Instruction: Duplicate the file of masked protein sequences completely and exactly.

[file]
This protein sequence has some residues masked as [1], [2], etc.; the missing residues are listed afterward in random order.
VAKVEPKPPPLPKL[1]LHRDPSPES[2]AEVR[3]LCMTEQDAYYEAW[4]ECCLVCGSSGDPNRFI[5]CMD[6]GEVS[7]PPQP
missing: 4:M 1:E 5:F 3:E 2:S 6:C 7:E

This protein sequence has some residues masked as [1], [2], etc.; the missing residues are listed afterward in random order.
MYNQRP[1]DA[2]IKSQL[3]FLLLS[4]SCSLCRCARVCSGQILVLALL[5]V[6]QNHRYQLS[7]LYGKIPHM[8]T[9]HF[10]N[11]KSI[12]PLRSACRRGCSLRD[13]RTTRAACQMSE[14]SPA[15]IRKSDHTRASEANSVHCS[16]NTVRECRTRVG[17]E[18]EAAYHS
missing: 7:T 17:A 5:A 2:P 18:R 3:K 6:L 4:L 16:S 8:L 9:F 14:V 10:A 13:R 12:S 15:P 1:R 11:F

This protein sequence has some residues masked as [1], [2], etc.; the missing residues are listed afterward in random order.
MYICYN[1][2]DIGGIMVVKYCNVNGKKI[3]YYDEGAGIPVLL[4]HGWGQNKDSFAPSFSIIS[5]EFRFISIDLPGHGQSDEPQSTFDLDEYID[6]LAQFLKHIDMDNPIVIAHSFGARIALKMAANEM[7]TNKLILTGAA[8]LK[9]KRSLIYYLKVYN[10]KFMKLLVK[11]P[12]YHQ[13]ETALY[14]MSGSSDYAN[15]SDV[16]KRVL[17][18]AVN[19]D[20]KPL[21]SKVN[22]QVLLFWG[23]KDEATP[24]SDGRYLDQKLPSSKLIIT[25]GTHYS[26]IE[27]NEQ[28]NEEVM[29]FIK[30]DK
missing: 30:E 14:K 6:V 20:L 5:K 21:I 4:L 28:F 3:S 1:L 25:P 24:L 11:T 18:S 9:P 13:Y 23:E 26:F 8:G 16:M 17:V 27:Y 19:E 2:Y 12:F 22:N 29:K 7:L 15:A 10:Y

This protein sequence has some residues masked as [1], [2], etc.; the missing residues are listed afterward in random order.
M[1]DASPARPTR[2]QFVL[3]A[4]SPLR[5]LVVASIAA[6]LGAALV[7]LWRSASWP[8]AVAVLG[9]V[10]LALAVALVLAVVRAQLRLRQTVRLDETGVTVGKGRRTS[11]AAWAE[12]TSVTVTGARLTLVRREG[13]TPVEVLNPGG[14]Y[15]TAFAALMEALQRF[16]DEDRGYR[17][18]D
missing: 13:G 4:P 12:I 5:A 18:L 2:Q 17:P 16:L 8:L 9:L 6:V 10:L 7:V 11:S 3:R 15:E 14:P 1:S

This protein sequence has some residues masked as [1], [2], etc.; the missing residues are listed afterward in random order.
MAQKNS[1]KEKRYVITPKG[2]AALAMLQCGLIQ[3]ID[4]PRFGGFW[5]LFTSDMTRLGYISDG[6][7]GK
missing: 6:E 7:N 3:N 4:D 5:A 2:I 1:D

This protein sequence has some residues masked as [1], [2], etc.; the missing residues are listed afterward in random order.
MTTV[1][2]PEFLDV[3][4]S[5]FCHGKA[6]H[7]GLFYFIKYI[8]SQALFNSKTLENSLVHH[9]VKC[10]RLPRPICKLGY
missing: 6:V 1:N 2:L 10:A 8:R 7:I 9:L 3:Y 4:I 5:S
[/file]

This protein sequence has some residues masked as [1], [2], etc.; the missing residues are listed afterward in random order.
VAKVEPKPPPLPKL[1]LHRDPSPES[2]AEVR[3]LCMTEQDAYYEAW[4]ECCLVCGSSGDPNRFI[5]CMD[6]GEVS[7]PPQP
missing: 4:M 1:E 5:F 3:E 2:S 6:C 7:E

This protein sequence has some residues masked as [1], [2], etc.; the missing residues are listed afterward in random order.
MYNQRP[1]DA[2]IKSQL[3]FLLLS[4]SCSLCRCARVCSGQILVLALL[5]V[6]QNHRYQLS[7]LYGKIPHM[8]T[9]HF[10]N[11]KSI[12]PLRSACRRGCSLRD[13]RTTRAACQMSE[14]SPA[15]IRKSDHTRASEANSVHCS[16]NTVRECRTRVG[17]E[18]EAAYHS
missing: 7:T 17:A 5:A 2:P 18:R 3:K 6:L 4:L 16:S 8:L 9:F 14:V 10:A 13:R 12:S 15:P 1:R 11:F

This protein sequence has some residues masked as [1], [2], etc.; the missing residues are listed afterward in random order.
MYICYN[1][2]DIGGIMVVKYCNVNGKKI[3]YYDEGAGIPVLL[4]HGWGQNKDSFAPSFSIIS[5]EFRFISIDLPGHGQSDEPQSTFDLDEYID[6]LAQFLKHIDMDNPIVIAHSFGARIALKMAANEM[7]TNKLILTGAA[8]LK[9]KRSLIYYLKVYN[10]KFMKLLVK[11]P[12]YHQ[13]ETALY[14]MSGSSDYAN[15]SDV[16]KRVL[17][18]AVN[19]D[20]KPL[21]SKVN[22]QVLLFWG[23]KDEATP[24]SDGRYLDQKLPSSKLIIT[25]GTHYS[26]IE[27]NEQ[28]NEEVM[29]FIK[30]DK
missing: 30:E 14:K 6:V 20:L 5:K 21:I 4:L 28:F 3:S 1:L 25:P 24:L 11:T 18:S 9:P 13:Y 23:E 26:F 8:G 16:M 17:V 27:Y 19:E 2:Y 12:F 22:N 29:K 7:L 15:A 10:Y

This protein sequence has some residues masked as [1], [2], etc.; the missing residues are listed afterward in random order.
M[1]DASPARPTR[2]QFVL[3]A[4]SPLR[5]LVVASIAA[6]LGAALV[7]LWRSASWP[8]AVAVLG[9]V[10]LALAVALVLAVVRAQLRLRQTVRLDETGVTVGKGRRTS[11]AAWAE[12]TSVTVTGARLTLVRREG[13]TPVEVLNPGG[14]Y[15]TAFAALMEALQRF[16]DEDRGYR[17][18]D
missing: 13:G 4:P 12:I 5:A 18:L 2:Q 17:P 16:L 8:L 9:L 6:V 10:L 7:V 11:S 3:R 15:E 14:P 1:S

This protein sequence has some residues masked as [1], [2], etc.; the missing residues are listed afterward in random order.
MAQKNS[1]KEKRYVITPKG[2]AALAMLQCGLIQ[3]ID[4]PRFGGFW[5]LFTSDMTRLGYISDG[6][7]GK
missing: 6:E 7:N 3:N 4:D 5:A 2:I 1:D

This protein sequence has some residues masked as [1], [2], etc.; the missing residues are listed afterward in random order.
MTTV[1][2]PEFLDV[3][4]S[5]FCHGKA[6]H[7]GLFYFIKYI[8]SQALFNSKTLENSLVHH[9]VKC[10]RLPRPICKLGY
missing: 6:V 1:N 2:L 10:A 8:R 7:I 9:L 3:Y 4:I 5:S